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Your guide to a cardiac MRI

A video from the British Heart Foundation on cardiac MRI. This video is part of a free online course on heart health.
This film will show you what to expect if you are having a cardiac MRI scan.
I am Jackie [INAUDIBLE]. I live in Manchester. I’m here for an MRI scan. Long history of heart problems, two heart attacks. Here today to follow up to see what’s going on at the back of the heart. I have no problems with the MRI scan today. I’m just curious. I want to know what the next process is. My name is Mattea Schmidt. I’m the cardiogram service lead here at the University Hospital of South Manchester. MRI stands for Magnetic Resonance Imaging. This image allows us to see the structure and the function of the heart in great detail.
Safety checks will be performed prior to performing the study so that no metallic objects are brought within the vicinity of the scanner and into the scanner environment. In general, magnetic resonance imaging and cardiac magnetic resonance imaging are very safe. My name is Lenin Francis, and I’m a cardiac MRI radiographer.
For most of the patient’s, we normally give them a contrast or a dye. It’s just a colourless fluid. It’s to look at the heart muscles to see if there’s any scar tissues. Like basically, like if they had any previous heart attack or any viral infections.
Throughout the study, on average lasts between 35 and 40 minutes, the patient is asked to breathe in, breathe out, and at various stages to hold his breath, and beyond that, it is really only important that the patient lies very still. With respect to coronary stents, there are no issues with implanted coronary stents in the MRI environment. You OK, Jacqueline? Yeah. Just checking your blood pressure now. Because we are doing heart scans, we normally talk to the patients and we give them also breathing instructions. Breathe in. Breathe out. Hold your breath. The scans are really noisy. In order to protect them from the noise, we normally give them ear defenders.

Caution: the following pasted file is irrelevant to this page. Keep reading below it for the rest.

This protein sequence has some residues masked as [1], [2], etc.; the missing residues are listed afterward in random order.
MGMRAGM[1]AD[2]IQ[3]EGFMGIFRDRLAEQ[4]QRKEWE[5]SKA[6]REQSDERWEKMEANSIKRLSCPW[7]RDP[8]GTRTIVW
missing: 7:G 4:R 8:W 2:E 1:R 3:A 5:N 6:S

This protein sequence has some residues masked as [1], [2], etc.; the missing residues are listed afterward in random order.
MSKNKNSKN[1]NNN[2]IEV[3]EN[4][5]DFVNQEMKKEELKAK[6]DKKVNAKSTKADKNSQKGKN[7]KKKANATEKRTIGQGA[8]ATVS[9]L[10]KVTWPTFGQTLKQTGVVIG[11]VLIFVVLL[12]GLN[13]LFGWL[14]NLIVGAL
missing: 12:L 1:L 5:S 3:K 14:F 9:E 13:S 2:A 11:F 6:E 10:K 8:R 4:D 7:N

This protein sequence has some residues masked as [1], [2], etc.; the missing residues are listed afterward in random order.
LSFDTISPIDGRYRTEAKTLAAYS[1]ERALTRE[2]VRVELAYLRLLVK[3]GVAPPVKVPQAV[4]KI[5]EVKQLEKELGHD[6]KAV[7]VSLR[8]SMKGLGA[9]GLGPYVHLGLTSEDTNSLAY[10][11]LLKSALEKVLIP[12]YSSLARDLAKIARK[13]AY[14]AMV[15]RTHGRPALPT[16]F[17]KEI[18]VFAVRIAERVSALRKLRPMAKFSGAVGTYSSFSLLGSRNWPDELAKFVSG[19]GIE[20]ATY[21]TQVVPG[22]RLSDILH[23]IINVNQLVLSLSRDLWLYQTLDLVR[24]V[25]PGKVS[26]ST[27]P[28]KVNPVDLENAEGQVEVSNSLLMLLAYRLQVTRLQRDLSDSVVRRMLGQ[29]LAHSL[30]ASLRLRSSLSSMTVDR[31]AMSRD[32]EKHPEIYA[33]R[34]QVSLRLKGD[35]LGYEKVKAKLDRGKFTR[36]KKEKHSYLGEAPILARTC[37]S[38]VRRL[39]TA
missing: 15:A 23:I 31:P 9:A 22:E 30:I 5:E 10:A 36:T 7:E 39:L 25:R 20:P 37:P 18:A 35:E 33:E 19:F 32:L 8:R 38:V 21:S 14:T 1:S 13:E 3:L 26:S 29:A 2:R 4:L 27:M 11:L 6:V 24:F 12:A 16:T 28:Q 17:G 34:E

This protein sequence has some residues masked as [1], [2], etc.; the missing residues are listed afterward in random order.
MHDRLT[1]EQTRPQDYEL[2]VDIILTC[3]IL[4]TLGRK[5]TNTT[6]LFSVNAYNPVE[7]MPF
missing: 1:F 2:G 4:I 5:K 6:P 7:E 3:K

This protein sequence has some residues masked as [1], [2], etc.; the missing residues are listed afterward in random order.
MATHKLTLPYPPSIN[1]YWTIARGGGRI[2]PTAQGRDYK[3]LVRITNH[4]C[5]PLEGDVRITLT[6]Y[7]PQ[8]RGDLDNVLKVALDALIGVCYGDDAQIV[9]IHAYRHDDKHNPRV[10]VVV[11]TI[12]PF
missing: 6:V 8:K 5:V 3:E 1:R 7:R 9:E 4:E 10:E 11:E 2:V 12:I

Some of the patients who come for cardiac scans, they are claustrophobic. We do give them sedation, which is quite helpful for the patients. You OK, Jacqueline? I’m fine. Very well. I’m just setting up the next scan. If a patient comes and tells us that they’ve got a pacemaker, we normally don’t scan them, because it can actually cause damage to the patient. The MRI scan, as a process when it got more comfortable, you got used to your surroundings. Hopefully, I’ll pick up.
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Do you have a cardiac MRI coming up? Watch this video to find out what to expect.

You can also find out more about cardiac MRI scans and why they are useful to help determine how well the heart is functioning, in Dr Sam Boateng’s video on Heart failure shown earlier in the week.

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Heart Health: A Beginner's Guide to Cardiovascular Disease

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